“Today the international community is clearly telling us that being the only country in the world that does not bilaterally recognize the territorial integrity to Turkey’s ally Azerbaijan is very dangerous for not only Artsakh (Karabakh) but also Armenia,” Pashinian told the Armenian parliament.
“Today the international community is again telling us, ‘Lower a bit your bar on the question of Nagorno-Karabakh’s status and we will ensure a great international consolidation around Armenia and Artsakh.’ Or else, says the international community, please do not pin your hopes on us. Not because we don’t want to help you but because we can’t help you,” he said in an hour-long speech.
Pashinian said he is therefore keen to sign a peace treaty with Azerbaijan “as soon as possible.” He reiterated that Baku’s proposals regarding such an accord, including a mutual recognition of each other’s territorial integrity, are acceptable to Yerevan. He again stated that a “clarification of the final status of Nagorno-Karabakh” must also be on the agenda of upcoming Armenian-Azerbaijani talks on the treaty.
Pashinian did not explicitly say whether his administration is also ready to formally recognize Azerbaijani sovereignty over Karabakh. He noted only that Yerevan will put the emphasis on “security guarantees for the Armenians of Karabakh and their rights and freedoms.”
Armenian opposition leaders were quick to strongly condemn the remarks. Ishkhan Saghatelian, a senior member of the main opposition Hayastan alliance, said Pashinian openly expressed his intention to place Karabakh back under Azerbaijani control.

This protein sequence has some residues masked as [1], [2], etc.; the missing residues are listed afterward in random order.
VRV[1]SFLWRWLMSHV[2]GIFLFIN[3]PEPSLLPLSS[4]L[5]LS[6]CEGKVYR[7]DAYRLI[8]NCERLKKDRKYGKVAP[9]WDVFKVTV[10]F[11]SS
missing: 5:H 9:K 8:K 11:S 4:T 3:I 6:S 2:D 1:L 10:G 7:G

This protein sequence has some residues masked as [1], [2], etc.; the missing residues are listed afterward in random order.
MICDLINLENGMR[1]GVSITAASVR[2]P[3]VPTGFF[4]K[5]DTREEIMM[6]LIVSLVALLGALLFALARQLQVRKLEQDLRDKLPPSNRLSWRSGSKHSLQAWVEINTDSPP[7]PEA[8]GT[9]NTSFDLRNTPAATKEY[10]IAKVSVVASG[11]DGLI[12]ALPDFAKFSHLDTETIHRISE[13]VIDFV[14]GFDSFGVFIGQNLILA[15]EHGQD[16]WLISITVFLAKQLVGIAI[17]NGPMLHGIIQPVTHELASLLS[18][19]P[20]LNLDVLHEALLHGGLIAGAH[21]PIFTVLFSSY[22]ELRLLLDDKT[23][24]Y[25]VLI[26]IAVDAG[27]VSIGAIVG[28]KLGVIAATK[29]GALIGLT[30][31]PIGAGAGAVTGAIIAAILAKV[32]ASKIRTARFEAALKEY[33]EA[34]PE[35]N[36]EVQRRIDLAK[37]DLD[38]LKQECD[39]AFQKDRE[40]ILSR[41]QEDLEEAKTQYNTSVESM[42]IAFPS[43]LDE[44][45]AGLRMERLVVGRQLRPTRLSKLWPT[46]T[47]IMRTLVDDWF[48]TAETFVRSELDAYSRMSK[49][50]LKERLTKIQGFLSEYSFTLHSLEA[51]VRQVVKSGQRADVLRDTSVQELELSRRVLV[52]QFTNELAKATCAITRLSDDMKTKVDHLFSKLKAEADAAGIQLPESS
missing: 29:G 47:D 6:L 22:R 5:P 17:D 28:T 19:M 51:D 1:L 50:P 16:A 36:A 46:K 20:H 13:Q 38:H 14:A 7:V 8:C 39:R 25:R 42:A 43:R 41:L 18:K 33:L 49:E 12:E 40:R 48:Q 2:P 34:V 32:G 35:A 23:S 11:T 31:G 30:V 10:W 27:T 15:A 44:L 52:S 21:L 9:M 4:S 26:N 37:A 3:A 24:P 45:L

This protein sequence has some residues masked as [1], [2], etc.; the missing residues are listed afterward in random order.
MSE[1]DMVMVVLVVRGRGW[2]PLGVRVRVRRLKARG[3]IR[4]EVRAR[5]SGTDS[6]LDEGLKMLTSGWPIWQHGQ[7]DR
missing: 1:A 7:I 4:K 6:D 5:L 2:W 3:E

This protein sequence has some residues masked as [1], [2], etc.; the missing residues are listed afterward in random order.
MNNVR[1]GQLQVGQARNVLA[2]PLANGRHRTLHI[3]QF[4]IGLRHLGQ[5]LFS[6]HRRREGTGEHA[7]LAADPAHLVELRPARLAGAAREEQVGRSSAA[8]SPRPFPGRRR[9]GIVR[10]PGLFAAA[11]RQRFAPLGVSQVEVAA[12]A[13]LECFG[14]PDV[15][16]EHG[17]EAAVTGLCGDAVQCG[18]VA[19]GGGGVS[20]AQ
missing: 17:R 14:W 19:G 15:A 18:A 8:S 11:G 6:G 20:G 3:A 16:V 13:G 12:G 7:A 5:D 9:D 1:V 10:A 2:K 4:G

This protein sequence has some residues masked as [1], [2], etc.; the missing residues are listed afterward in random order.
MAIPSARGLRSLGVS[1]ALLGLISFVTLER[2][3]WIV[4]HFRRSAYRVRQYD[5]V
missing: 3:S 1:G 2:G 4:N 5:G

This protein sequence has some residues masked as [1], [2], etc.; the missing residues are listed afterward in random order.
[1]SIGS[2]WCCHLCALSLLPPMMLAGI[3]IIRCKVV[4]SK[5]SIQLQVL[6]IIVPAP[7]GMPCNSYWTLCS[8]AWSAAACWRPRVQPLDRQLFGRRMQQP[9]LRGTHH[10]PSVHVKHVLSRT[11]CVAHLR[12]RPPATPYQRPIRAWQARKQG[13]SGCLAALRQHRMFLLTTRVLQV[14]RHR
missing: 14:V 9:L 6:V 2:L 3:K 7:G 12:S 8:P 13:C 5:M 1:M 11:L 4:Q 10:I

“This means that we would finally lose Artsakh because Artsakh will be left without Armenians if we go down that path,” he told RFE/RL’s Armenian Service. “This is absolutely unacceptable to us.”
Saghatelian said that regime change in Armenia is the only way to prevent such a scenario.
Hayastan and the other parliamentary opposition bloc, Pativ Unem, jointly rallied thousands of supporters in Yerevan on April 5 to warn the Armenian government against making far-reaching concessions to Baku. They signaled plans to stage more such protests in the coming weeks.
Pashinian and Azerbaijani President Ilham Aliyev met in Brussels on April 6 for talks hosted by Charles Michel, the European Union’s top official. Michel described the trilateral meeting as “productive,” saying that the two leaders agreed to “move rapidly” towards the peace deal.
Aliyev sounded satisfied with the Brussels talks when he addressed members of his government on Tuesday. He said it became clear to him that “Armenia is renouncing territorial claims” to Azerbaijan.
Aliyev also emphasized the fact that Michel’s written statement issued after the talks made no mention of the Karabakh conflict or the Armenian-populated territory itself.
The Azerbaijani president regularly says that his country’s victory in the 2020 war with Armenia put an end to the conflict. Armenian leaders disputed that claim until recently.
Pashinian on Wednesday did not specify whether the pressure on the Armenian side emanates only from the West or Russia as well.
Russia, the United States and France have for decades co-headed the OSCE Minsk Group tasked with brokering a Karabakh settlement. Russian Foreign Minister Sergei Lavrov said last week that Washington and Paris have stopped cooperating with Moscow on the Armenian-Azerbaijani dispute because of the war in Ukraine. U.S. and French officials have not denied that.
Pashinian is scheduled to meet with Russian President Vladimir Putin on April 19 during an official visit to Moscow.